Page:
St. Gregory of Nyssa (335-394 CE), who came from an illustrious Christian family of Capadocia, became bishop of the small town of Nyssa in 371 and is known as one of the founders of mystical theology in the Church. In The Life of Moses, one of the most important books in the study of Christian mysticism, Gregory retells the story of Moses's life from the biblical account in Exodus and Numbers and then refers back to these stories as the basis for profound spiritual lessons. The ultimate goal of Gregory's spirituality is to strive for infinite progress in the never-completed journey to God. His exhortations to lead a life of virtue will inspire all who hope to increase their knowledge and love of God.
About the Author
The HarperCollins Spiritual Classics series presents short, accessible introductions to the foundational works that shaped Western religious thought and culture. This series seeks to find new readers for these dynamic spiritual voices voices that have changed lives throughout the centuries and still can today.
Read an Excerpt
Gregory of NyssaThe Life of Moses
By James HarperCollins Spiritual Classics
HarperCollins Publishers, Inc.Copyright © 2006 James HarperCollins Spiritual Classics
All right reserved.
Birth and Childhood
Moses was born at the time Pharaoh issued the decree for male offspring to be destroyed. How shall we as a matter of choice imitate this fortuitous birth of Moses? Someone will rightly raise the objection that it does not lie within our power to imitate in our own birth that famous birth. But it is not hard to begin the imitation with this seeming difficulty.
Everyone knows that anything placed in a world of change never remains the same, but is always passing from one state to another, the alteration always bringing about something better or worse. The narrative is to be understood according to its real intention. For the material and passionate disposition to which human nature is carried when it falls is the female form of life, whose birth is favored by the tyrant. The austerity and intensity of virtue is the male birth, which is hostile to the tyrant and suspected of insurrection against his rule.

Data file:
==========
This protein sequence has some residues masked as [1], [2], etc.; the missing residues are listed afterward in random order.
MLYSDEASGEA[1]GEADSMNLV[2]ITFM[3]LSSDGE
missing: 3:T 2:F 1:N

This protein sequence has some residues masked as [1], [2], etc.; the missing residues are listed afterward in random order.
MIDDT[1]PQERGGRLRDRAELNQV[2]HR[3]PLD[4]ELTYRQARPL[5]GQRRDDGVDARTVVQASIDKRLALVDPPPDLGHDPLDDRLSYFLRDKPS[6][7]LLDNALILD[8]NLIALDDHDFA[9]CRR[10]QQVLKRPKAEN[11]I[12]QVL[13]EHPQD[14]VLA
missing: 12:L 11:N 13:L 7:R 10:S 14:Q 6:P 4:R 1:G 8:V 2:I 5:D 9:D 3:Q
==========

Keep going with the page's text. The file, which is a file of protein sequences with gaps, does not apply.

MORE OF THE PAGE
Now, it is certainly required that what is subject to change be in a sense always coming to birth. In mutable nature nothing can be observed that is always the same. Being born, in the sense of constantly experiencingchange, does not come about as the result of external initiative, as is the case with the birth of the body, which takes place by chance. Such a birth occurs by choice. We are in some manner our own parents, giving birth to ourselves by our own free choice in accordance with whatever we wish to be, whether male or female, molding ourselves to the teaching of virtue or vice.
We can most certainly enter upon a better birth into the realm of light, however much the unwilling tyrant is distressed, and we can be seen with pleasure and be given life by the parents of this goodly offspring, even though it is contrary to the design of the tyrant. (The rational faculties are what become the "parents of . . . virtue.")
When we lay bare the hidden meaning of the history, Scripture is seen to teach that the birth which distresses the tyrant is the beginning of the virtuous life. I am speaking of that kind of birth in which free will serves as the midwife, delivering the child amid great pain. For no one causes grief to his antagonist unless he exhibits in himself those marks which give proof of his victory over the other.